It all began with a cello in a red case on the airplane seat next to mine. Up ahead sat a tuba, violins, violas, flutes, bassoons, trumpets and the rest of the instruments and musicians that make up the newly established Athens Philharmonic Orchestra, traveling to New York to measure themselves against Mahler’s “Resurrection.”
The concert took place in the legendary Carnegie Hall, with the proceeds from ticket sales going toward the reconstruction of St Nicholas Greek Orthodox Church and National Shrine in Liberty Park, overlooking the National September 11 Memorial & Museum.
Stepping off the PATH at the World Trade Center station, designed by Santiago Calatrava, and walking to the 9/11 memorial, I noticed thousands of visitors taking pictures of the artificial waterfalls streaming over the Twin Towers’ bedrock. The concrete shell of St Nicholas Church, also designed by the Spanish architect, stands in the well-guarded Liberty Park, on the east side of the memorial square.
I could see the shrine’s metallic skeleton, the wiring running through the different floors, the tributes to the victims written in marker pen on the concrete columns by those who managed to visit the church before reconstruction was halted. On one of the building blocks inside the church, there was an icon depicting Saint Nicholas. The religious painting of Christ Pantocrator adorning the dome was the only thing hinting at the building’s future use. The reconstruction of the church first began in 2014 and was suspended in 2017 for financial reasons. This caused great upheaval within the Archdiocese of America and eventually resulted in the resignation of Archbishop Demetrios in May 2019.
The new archbishop, Elpidophoros, stated that “it is the Greek Orthodox Church’s right to preserve a prominent temple in such a place, and it should not remain half-built; the construction must be completed as soon as possible. A lot of unnoticed will and effort have been put into this project. Soon these efforts will pay off and we will resume construction.” During the Archdiocesan Council’s last assembly, he symbolically fixed the church’s inauguration date for September 11, 2021.
The new archbishop is not the only one who is fond of symbolism. Yiannis Hadjiloizou, artistic director and chief conductor of the Athens Philharmonic Orchestra, told me shortly before the orchestra’s New York appearance: “A concert at Carnegie Hall could never solve the financial issues affecting St Nicholas but it could nevertheless help in washing off the whole scandal by bringing music to the church. Music is a sacred language that transcends religion. The message behind Mahler’s ‘Resurrection’ has nothing to do with the Easter Resurrection; it expresses Resurrection as something that connects, that brings hope. When I found out about St Nicholas’ reconstruction, it was very clear to me what sort of program I wanted to put together.”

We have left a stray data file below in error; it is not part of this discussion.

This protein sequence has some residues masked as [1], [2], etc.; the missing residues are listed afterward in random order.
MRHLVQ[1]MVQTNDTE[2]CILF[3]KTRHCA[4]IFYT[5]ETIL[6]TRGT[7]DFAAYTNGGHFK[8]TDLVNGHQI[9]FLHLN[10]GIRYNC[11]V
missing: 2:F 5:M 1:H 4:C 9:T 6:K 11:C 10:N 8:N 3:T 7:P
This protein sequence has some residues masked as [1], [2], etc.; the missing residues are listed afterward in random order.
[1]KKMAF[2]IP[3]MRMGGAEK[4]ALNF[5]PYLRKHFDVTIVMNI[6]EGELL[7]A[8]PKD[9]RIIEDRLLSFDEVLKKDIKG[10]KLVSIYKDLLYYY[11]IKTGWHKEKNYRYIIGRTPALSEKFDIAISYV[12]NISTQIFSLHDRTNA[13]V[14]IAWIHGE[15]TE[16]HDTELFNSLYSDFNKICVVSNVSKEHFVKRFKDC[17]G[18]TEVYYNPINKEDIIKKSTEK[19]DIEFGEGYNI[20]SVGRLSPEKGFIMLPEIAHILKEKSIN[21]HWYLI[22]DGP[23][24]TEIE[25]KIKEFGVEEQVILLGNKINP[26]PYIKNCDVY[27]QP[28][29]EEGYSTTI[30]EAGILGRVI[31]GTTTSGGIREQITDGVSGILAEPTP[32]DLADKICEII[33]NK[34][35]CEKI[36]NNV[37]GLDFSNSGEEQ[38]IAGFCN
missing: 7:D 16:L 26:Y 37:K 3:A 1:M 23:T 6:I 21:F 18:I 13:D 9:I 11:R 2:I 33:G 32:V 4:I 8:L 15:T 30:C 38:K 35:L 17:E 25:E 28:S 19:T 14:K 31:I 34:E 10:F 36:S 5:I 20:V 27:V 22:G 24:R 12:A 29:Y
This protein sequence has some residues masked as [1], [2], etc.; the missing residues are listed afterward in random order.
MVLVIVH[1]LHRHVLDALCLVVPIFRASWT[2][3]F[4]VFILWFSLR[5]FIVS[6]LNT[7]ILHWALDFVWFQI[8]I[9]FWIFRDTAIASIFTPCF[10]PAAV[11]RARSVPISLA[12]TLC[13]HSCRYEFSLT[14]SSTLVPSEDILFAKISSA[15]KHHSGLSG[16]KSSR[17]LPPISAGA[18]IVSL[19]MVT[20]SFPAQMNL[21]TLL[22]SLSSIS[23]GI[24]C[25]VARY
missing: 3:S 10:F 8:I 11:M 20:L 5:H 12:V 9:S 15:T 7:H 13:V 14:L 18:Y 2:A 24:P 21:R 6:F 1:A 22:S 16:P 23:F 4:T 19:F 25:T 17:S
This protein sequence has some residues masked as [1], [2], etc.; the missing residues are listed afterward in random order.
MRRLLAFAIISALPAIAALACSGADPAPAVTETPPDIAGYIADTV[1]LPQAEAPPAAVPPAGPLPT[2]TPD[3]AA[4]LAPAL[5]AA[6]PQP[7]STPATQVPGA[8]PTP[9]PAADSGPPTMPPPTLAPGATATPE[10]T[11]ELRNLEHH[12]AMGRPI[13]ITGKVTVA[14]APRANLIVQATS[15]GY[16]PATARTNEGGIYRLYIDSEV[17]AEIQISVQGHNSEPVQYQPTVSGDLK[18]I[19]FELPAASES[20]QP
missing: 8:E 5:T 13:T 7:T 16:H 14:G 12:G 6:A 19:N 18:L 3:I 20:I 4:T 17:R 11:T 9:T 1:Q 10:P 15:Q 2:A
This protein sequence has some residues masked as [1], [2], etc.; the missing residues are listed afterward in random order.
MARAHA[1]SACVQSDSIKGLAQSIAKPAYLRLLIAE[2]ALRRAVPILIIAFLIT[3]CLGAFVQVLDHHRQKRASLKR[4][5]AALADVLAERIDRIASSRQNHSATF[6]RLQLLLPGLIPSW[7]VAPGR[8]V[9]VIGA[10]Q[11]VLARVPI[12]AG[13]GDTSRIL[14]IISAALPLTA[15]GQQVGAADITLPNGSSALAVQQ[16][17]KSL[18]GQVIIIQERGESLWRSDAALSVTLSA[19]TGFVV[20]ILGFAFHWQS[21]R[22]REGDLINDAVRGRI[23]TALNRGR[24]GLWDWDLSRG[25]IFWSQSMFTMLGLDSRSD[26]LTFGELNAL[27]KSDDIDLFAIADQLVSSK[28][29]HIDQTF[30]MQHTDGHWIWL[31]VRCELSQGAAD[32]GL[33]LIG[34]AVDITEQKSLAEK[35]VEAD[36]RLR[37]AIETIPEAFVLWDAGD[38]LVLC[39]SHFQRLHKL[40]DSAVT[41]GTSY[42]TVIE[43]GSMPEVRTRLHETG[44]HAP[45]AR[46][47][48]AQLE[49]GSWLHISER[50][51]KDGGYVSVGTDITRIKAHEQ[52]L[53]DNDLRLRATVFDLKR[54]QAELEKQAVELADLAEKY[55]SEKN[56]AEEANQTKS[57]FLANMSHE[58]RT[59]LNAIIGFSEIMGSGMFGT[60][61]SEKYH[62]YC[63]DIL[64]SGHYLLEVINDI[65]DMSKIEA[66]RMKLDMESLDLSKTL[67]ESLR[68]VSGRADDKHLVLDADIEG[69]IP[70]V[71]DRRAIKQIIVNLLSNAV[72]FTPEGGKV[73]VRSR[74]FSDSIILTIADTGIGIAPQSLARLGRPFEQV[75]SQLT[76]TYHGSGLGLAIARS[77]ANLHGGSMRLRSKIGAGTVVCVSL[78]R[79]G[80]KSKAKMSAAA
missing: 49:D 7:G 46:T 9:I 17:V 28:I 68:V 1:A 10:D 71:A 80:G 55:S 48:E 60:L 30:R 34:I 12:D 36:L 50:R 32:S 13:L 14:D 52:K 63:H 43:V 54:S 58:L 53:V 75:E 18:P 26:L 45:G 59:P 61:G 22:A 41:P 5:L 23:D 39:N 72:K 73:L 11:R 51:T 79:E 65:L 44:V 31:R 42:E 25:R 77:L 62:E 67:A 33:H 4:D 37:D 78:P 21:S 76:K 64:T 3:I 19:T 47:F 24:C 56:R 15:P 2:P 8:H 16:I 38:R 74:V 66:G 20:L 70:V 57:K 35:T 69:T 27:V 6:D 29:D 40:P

The Athens Philharmonic Orchestra was established by Hadjiloizou in 2019, and made its first public appearance in April of that same year at the Athens Concert Hall, performing Mozart’s Requiem and Dvorak’s New World Symphony in memory of Greek shipowner Periklis Panagopoulos. The orchestra is exclusively funded by his widow Katerina Nafplioti-Panagopoulou, who organized the New York concert. According to Nafplioti-Panagopoulou, the concert was also an opportunity to unite the community for a common goal. “St Nicholas is the last unfinished piece at Ground Zero, which was the scene of a shocking and terrifying act of hatred; but music, and Christian love, are here to unite all believers in a greatly symbolic way. This church is the only religious token in the area and its construction must be completed.”
Preparing the orchestra to rise to the challenge of this concert took tremendous effort. The conductor, along with the concertmaster, violinist Yiannis Georgiadis, held auditions in order to select principals and tutti. “We picked the best, experienced virtuosos, and decided to give young musicians a chance too. Through the auditions we realized how skilled the youngsters were,” observed Georgiadis.
The concert in the crowded Carnegie Hall began with the ballet/interlude from Act 2 of “The 9th of July 1821,” an opera written by the conductor’s father, Michalis Hadjiloizou, and was followed by “Serviko,” variations of Cypriot folk dances composed by Yiannis Hadjiloizou in 2010. Both works were uplifting and provided the orchestra with a warm-up before tackling Mahler. The Athens Philharmonic Orchestra was undaunted by “Resurrection” and the endless hours of rehearsals truly paid off, with a perfectly balanced result. The synergies with soprano Larisa Martinez, mezzo-soprano Daveda Karanas and the New York Choral Society were delightful.
Back in the cool night breeze, the symbols slowly faded away as I walked along the concrete-flanked city streets, wondering what the future would hold for both St Nicholas and the Athens Philharmonic Orchestra.